Lauren is chock full of energy, ideas, and love for the NK people — and now is packing 1000 shoelaces to boot!
Check out her list of places to volunteer in Seoul while you’re at it.
As a member of the U.S. military almost ten years ago, he was surprised by what he saw as the obvious contradiction between the public reaction to the deaths of two young South Korean schoolgirls in an accident involving a U.S. military vehicle and what he calls “the nearly unanimous apathy about the millions of North Koreans being starved by Kim Jong Il, or the hundreds of thousands of dead and dying in his political prison camps.
Thanks to the Daily NK’s Chris Green for the shout-out here, where he profiles this blog and NK Econ Watch.
Read his account of it here. The FBI may be interested in this, since an effort this sophisticated raises the very real possibility of a state-sponsored hack.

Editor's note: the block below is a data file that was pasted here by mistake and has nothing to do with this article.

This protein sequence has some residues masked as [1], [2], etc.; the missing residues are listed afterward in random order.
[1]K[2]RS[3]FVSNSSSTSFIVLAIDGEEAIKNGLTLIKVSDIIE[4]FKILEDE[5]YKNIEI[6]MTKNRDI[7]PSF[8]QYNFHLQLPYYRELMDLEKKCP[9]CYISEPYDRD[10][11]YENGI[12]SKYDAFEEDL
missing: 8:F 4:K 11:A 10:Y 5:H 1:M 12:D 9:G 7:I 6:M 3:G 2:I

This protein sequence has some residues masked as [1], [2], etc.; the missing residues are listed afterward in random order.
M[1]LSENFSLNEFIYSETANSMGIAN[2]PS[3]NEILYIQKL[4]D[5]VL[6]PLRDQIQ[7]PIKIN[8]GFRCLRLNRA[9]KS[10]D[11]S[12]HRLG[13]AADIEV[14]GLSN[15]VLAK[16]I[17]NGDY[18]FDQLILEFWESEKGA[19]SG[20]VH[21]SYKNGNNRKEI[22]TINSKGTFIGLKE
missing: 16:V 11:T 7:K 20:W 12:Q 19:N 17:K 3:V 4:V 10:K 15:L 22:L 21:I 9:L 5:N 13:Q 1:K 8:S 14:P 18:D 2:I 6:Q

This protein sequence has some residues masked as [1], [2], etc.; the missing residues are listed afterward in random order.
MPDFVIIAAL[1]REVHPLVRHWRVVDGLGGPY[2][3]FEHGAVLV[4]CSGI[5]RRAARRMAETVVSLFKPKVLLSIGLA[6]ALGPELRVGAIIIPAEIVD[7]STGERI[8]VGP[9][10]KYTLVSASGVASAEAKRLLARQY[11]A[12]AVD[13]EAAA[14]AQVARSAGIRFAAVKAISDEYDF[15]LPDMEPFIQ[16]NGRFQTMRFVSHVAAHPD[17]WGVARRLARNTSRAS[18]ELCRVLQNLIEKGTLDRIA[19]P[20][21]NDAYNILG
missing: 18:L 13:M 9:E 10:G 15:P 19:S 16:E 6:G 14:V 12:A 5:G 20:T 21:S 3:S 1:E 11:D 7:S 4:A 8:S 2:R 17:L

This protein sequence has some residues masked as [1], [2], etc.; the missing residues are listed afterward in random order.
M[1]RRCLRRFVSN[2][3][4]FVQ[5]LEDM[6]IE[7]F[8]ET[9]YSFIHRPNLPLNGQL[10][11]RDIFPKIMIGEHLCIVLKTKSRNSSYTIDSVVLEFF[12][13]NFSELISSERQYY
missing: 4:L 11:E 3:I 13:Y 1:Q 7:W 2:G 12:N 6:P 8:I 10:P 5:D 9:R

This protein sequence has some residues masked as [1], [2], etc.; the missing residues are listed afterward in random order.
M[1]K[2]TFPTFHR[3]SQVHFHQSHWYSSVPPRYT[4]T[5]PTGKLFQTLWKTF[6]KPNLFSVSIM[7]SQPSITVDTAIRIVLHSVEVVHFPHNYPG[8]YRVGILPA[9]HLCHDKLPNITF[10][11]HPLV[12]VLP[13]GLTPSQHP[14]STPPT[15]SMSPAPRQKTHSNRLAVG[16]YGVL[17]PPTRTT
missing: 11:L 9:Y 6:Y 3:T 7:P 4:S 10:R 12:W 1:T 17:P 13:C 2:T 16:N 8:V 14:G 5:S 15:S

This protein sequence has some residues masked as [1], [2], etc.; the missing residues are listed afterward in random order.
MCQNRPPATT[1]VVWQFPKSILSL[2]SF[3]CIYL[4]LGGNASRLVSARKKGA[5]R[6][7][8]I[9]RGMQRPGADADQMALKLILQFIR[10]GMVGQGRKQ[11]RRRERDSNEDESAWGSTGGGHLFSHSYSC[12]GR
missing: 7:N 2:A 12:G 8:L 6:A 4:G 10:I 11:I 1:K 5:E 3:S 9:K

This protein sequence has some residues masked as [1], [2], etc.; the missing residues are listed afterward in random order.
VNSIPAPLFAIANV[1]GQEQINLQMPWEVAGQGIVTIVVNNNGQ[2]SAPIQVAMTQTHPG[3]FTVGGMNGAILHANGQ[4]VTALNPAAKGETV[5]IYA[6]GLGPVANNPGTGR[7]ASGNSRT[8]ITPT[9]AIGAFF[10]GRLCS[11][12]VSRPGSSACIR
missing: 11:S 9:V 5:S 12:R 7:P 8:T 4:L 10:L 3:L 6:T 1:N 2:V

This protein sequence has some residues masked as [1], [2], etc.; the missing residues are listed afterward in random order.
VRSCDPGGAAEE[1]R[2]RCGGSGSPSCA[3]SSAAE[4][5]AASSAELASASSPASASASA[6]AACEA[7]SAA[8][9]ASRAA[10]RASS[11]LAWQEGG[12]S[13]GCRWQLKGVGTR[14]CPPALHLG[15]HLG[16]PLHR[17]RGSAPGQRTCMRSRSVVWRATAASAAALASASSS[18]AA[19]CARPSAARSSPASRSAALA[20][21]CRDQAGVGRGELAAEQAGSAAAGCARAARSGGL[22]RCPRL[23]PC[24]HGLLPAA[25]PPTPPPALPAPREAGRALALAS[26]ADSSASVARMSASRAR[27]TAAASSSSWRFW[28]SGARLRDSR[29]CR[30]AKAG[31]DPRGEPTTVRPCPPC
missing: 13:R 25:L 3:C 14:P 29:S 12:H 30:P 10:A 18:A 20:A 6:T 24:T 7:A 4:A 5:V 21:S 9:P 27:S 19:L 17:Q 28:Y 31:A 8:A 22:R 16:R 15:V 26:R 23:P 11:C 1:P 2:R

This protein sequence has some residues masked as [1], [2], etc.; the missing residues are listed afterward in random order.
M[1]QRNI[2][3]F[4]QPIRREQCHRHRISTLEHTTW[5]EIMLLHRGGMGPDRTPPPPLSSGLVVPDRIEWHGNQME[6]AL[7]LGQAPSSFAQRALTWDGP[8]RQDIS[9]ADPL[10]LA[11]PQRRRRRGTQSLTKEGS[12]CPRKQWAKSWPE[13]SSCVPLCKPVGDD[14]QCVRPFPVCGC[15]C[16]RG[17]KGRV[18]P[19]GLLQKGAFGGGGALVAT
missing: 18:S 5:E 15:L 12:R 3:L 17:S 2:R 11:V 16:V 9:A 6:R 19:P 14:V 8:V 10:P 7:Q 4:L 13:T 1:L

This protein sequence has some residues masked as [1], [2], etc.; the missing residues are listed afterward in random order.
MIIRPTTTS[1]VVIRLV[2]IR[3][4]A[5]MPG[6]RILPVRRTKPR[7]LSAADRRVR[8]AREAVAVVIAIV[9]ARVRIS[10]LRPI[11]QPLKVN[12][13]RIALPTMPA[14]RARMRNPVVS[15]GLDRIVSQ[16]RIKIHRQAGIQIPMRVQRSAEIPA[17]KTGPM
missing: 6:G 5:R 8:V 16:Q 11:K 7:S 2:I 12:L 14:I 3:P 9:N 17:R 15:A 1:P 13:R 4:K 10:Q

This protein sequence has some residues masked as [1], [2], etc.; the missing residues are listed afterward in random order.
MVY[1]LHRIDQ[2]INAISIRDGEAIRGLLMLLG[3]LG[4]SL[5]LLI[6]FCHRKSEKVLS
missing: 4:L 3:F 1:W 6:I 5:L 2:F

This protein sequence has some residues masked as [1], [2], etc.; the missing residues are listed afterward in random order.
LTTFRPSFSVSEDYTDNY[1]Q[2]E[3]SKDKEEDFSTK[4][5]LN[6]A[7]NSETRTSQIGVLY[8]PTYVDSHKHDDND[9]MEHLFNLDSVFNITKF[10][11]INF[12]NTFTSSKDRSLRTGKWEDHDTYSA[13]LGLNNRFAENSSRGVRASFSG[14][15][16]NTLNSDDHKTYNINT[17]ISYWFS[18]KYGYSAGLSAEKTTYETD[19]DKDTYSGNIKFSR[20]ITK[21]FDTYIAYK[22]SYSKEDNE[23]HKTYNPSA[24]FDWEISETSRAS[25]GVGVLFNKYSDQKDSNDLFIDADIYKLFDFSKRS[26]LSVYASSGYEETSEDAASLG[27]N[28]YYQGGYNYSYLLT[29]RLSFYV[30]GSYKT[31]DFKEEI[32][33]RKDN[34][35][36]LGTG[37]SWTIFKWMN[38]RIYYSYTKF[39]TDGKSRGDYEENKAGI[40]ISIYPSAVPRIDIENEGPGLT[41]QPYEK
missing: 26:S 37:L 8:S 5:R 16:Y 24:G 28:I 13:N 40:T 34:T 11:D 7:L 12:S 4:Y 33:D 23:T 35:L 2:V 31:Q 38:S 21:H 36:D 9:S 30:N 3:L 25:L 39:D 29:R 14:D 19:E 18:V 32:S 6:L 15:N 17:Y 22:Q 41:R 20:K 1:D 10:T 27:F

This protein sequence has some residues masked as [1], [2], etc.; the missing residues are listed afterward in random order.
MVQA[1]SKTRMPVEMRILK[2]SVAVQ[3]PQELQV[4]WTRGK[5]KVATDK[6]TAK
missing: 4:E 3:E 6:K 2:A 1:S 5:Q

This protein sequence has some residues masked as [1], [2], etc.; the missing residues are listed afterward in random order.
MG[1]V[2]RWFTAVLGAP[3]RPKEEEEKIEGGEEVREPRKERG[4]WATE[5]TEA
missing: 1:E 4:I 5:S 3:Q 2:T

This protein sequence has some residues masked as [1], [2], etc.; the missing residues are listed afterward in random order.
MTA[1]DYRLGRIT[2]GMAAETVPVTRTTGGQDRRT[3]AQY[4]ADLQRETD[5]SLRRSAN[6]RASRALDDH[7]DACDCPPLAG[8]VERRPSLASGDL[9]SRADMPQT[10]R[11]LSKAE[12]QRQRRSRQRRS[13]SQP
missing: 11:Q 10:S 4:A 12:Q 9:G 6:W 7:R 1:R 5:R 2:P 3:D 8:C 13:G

Curtis, you have arrived.
If anyone has any recommendations for how to detect and protect against this kind of attack, I’d be interested in hearing what they are.
Like about 200,000 of our neighbors, we’re all freezing in the dark here. The roads probably won’t be clear by Monday, and more snow is forecast for Tuesday. Our governor says it’s breaking all previous records.
We’re shivering in good spirits and have plenty to eat — my son has now beaten me in three straight games of Monopoly — but this may be the last post for a while until power is restored, meaning the unfortunate delay of Part II of the Cao de Benos interview and other regularly scheduled programming.
In conclusion, I blame Al Gore for global cooling, caused by his dangerous manipulation of our supply of greenhouse gases.
OFK, signing off for now.
Kevin, who blogs pseudonymously as Kevin Kim or The Big Hominid, lost his mom to brain cancer last night after many agonizing months, months during which Kevin invested much love and heartache in taking care of her to the very end. If you can spare a minute to leave your condolences, I’m sure he’d appreciate it.